Sunday, April 01, 2012

Unintentional Absurdity

Arthur Ashe front by Teckelcar
Arthur Ashe front, a photo by Teckelcar on Flickr.
Richmond, like a lot of cities, has quite a bit of statuary. In fact one of the main roads is called Monument Avenue and is divided by a wide swath of green that is home to numerous statues. For the most part the statues are of various Confederate notables with one very prominent exception in the form of the Richmond native Arthur Ashe.

The Arthur Ashe statue is my favorite piece of absurdist Richmond.

Don't get me wrong, I think Arthur Ashe was a wonderful human being and is totally worthy of a statue in his native city. But...

Did anyone truly LOOK at the statue while it was being made?

Arthur Ashe side by Teckelcar
Arthur Ashe side, a photo by Teckelcar on Flickr.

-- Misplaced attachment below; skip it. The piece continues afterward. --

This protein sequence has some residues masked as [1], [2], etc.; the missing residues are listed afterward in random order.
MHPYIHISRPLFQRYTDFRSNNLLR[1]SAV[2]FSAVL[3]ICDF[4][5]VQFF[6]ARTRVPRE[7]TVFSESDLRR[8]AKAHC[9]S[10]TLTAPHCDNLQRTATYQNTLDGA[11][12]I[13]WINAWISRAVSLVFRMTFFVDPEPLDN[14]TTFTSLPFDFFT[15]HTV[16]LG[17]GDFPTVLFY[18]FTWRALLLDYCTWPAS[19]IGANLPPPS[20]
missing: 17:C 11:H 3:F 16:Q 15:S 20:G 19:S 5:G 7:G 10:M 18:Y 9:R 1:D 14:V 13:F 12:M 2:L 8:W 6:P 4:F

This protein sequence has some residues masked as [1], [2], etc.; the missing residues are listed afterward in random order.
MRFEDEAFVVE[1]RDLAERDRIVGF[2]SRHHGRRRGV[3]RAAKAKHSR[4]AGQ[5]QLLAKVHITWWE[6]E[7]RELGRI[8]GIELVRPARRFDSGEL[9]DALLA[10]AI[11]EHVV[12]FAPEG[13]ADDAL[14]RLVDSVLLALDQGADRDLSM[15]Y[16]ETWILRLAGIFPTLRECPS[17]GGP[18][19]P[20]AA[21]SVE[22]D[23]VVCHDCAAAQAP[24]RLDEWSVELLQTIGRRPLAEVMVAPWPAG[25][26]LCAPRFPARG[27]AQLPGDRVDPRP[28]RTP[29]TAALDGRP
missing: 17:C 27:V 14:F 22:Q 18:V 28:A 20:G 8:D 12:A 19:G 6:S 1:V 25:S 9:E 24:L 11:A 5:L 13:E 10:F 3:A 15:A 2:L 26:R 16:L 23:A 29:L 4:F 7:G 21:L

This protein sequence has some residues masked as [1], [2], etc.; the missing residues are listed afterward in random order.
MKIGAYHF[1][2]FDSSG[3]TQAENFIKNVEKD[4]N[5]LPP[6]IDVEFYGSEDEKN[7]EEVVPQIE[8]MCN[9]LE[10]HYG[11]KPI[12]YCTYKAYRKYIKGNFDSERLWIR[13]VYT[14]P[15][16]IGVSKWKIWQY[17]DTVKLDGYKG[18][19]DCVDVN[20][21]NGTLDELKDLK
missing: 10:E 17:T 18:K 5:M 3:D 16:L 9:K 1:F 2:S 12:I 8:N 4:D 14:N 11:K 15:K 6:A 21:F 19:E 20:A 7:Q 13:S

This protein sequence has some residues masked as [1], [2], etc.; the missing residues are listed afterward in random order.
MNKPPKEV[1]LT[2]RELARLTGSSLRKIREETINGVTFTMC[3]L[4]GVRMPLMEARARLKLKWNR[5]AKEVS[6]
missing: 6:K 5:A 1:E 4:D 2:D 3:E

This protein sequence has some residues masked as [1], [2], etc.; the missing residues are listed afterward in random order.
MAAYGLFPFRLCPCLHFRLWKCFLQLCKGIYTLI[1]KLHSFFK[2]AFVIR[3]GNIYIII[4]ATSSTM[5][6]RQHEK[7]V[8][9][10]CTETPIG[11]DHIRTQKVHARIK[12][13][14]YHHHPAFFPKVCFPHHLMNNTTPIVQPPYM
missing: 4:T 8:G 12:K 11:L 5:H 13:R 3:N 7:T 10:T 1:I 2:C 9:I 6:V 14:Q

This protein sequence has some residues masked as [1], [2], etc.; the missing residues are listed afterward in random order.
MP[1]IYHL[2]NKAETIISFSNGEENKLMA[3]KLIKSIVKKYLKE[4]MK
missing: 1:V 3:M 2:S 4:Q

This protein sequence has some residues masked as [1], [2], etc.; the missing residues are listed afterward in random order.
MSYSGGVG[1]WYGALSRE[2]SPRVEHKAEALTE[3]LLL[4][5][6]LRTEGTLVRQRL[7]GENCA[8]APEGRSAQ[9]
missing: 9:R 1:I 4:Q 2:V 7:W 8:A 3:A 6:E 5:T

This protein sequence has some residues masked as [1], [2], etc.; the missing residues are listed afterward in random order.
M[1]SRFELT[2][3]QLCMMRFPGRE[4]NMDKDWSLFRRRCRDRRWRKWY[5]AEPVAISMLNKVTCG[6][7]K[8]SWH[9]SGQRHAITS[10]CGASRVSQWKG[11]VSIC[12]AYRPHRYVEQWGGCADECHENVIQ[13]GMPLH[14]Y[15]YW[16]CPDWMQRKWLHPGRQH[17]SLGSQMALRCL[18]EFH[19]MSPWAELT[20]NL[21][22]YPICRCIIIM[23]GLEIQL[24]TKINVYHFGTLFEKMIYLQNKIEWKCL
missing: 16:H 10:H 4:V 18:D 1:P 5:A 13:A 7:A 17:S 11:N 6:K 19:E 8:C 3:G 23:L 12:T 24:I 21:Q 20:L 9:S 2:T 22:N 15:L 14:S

I know they idea is that the piece celebrates his achievements in tennis and his dedication towards education, hence the racket and the book. With the children clustered at his feet it looks like he is about to bludgeon them with both the book and the racket. The upraised arms of the  children seemed to be a combination of beseeching him to stop and to ward off his blows. These are truly unfortunate choices of poses for all of the figures.

Seriously, if you ask any Richmonder where the statue is of the guy threatening children with a book and a racket is they'll direct you to this one.

I spent a good bit of time shooting pictures from all sorts of angles and none of them made the statue look good. Why on earth did the artist choose to depict Mr. Ashe with both arms raised in such a threatening manner.

Arthur Ashe rear by Teckelcar
Arthur Ashe rear, a photo by Teckelcar on Flickr.
Heck I could have designed a better composition.

In my version none of the figures would have raised arms. I would have the tennis racket tucked between Mr. Ashe's arm and his body while he held the book open with both hands. Certainly it wouldn't be as dynamic, but it would do a better job of celebrating the man and would be a much more peaceful.


Then again it also would no longer be my favorite statue in Richmond.

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